We were sifting through 2019 annual reports the other day, reacquainting ourselves with all the ways firms adjust net income, when we came upon an interesting item from Eli Lilly & Co. ($LLY).
Lilly reported non-GAAP net income lower than actual net income, which is an unusual thing; most firms report non-GAAP income that’s higher than actual net income. And why did Lilly do that? Because the company had a one-time gain of $3.68 billion in 2019, stemming from discontinued operations: it had cashed out of an animal health business it had spun off.
Hmmm, we wondered. How many other firms report large gains from discontinued operations? Do any firms report gains that are so large, or report those one-time gains so often, that income from discontinued operations actually exceeds operating income?
So we dug into the data to find out. The answers are yes and yes.
We examined operating income among the S&P 500 for 2016 to 2019, and compared that to net income from discontinued operations for the same period. Collectively, the S&P 500 reported $5.66 trillion in operating income during those four years. They also reported $32.92 billion in income from discontinued operations — only 0.58 percent of operating income.
That’s only the large picture, however. When you zero into specific firms, some of them tell quite a different picture.
Table 1, below, shows the 10 firms with the largest percentage of income from discontinued operations relative to operating income. As you can see, six of the 10 firms actually had more income from discontinued operations 2016-2019 than they did from regular operations.
We know what you’re thinking: “Oh sure, the overall percentage might be high — but that could be from one huge divestment or spin-off. You’re still looking at such a large picture that the numbers aren’t that meaningful.”
Ha! We considered that too. When you look at each of the 10 firms above one year at a time, you still find several that had significant income, year after year, from discontinued operations. One good example of what we mean is Dow ($DOW), below.
Granted, Dow went through quite a bit of tumult over the late 2010s as management first merged the company and DuPont de Nemours ($DD) in 2017, and then split the merged business again into Dow, DuPont, and a third business called Corteva ($CTVA) in 2019. Not every firm will see that many operations discontinued in such a short period.
Another example is Fortive ($FTV), the industrial conglomerate spun out of Danaher ($DHR) in 2016. Fortive’s gains from discontinued operations weren’t quite as eye-popping as those from Dow, but they were still significant. See below.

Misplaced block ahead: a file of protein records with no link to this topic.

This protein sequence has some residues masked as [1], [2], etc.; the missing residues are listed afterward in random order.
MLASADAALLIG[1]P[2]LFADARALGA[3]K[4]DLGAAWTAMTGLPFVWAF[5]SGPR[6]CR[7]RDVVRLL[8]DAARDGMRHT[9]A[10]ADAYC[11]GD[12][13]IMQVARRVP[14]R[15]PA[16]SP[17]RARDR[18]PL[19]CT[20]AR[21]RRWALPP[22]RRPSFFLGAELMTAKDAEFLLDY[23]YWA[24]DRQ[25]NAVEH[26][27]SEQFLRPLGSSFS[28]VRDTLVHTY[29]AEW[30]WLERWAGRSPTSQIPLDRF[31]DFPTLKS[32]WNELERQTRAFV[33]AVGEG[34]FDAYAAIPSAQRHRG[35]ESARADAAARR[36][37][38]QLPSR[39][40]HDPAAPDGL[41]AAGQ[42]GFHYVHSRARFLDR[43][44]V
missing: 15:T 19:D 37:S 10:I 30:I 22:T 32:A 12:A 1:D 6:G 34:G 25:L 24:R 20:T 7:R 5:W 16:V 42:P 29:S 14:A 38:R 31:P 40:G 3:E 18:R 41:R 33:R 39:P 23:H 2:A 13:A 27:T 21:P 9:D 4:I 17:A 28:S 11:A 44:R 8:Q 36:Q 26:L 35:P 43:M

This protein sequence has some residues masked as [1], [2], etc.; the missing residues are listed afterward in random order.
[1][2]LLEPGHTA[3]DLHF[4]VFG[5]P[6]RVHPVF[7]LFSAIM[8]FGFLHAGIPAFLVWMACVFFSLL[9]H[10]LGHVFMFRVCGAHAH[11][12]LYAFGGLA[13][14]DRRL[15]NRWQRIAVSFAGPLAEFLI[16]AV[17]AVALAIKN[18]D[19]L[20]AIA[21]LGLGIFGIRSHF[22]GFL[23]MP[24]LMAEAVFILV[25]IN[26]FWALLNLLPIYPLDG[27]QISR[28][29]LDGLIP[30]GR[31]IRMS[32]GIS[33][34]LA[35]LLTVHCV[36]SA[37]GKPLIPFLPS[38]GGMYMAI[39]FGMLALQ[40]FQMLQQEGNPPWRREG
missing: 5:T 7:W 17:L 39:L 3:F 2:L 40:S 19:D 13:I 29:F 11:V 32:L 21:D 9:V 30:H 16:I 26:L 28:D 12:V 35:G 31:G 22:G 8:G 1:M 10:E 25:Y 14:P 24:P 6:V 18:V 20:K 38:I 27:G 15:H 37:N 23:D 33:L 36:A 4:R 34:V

What were all these discontinuations about? We didn’t delve into that question, although you can always use our trace feature and the Interactive Disclosures database to see exactly what a firm had to say about those one-time gains.
Regardless, the numbers are the numbers — and they show that for at least some firms, getting out of operations can be just as lucrative as staying in them.
As we wind down 2020, we thought it might be interesting to poke around with our latest obsession: Special Purpose Acquisition Companies (SPACs). We’ve written about these vehicles before. At the end of November, we discovered how many there were and did an introductory piece on the topic.
Today, we will show our users how to do some sleuthing of their own, and try to learn something together.
First, we come up with our list of SPACs. To do that, visit the Multi-company page on Calcbench and click on the choose companies button. You will get a form that opens up and you can select the entire SIC group by entering “6770” like the picture below.
Next, pick your metrics. We chose assets and cash. Our naïve assumption was that all (or most) of the assets of the SPACs were “dry powder” and would be ready to deploy at a moments notice. We discovered that our assumption was inaccurate. As you can see in the figure below, most SPACs’ assets are something other than cash.
Since we now show about 2-3 percent of assets of the SPACS in cash, we wondered (out loud) about what was going on.
Hint: Read the footnotes!
We created a smaller peer group and went to the Interactive Disclosures page on Calcbench, where we found two interesting cases. First, Pershing Square has a SPAC. For those who know, Pershing Square is the hedge fund run by famed financier Bill Ackman. This SPAC was the biggest one that we found (measured by assets), so we thought it worth examining. It turns out that most of the assets are in a trust that, while technically not cash, are liquid.
See the Accounting policy below:
Next, we looked at another SPAC further down the list, AgroFresh Solutions. Maybe it has a trust too?
No, but look at what we did find. AgroFresh has 75 percent of its assets in intangibles.
Looking a bit deeper, the footnote for Intangibles and Goodwill tells you that it sits mostly in Developed Technology.
OK, but exactly what developed technology is in that line item? You have to go back to the 2015 10-K to find out.
Hopefully you found this tutorial helpful. Calcbench looks forward to seeing more of our readers in 2021, so to all of you, Happy New Year!
Tech firm SolarWinds Corp. ($SWI) is in the headlines lately because it seems to be the vehicle for that massive cybersecurity attack Russian interests launched against the U.S. government and lord only knows how many private businesses.
So we at Calcbench, of course, fired up the Interactive Disclosure Tool to see what we could learn about SolarWinds from its filings. Presumably we didn’t learn as much about the company as the Russians did, but there’s still plenty of interesting stuff in there.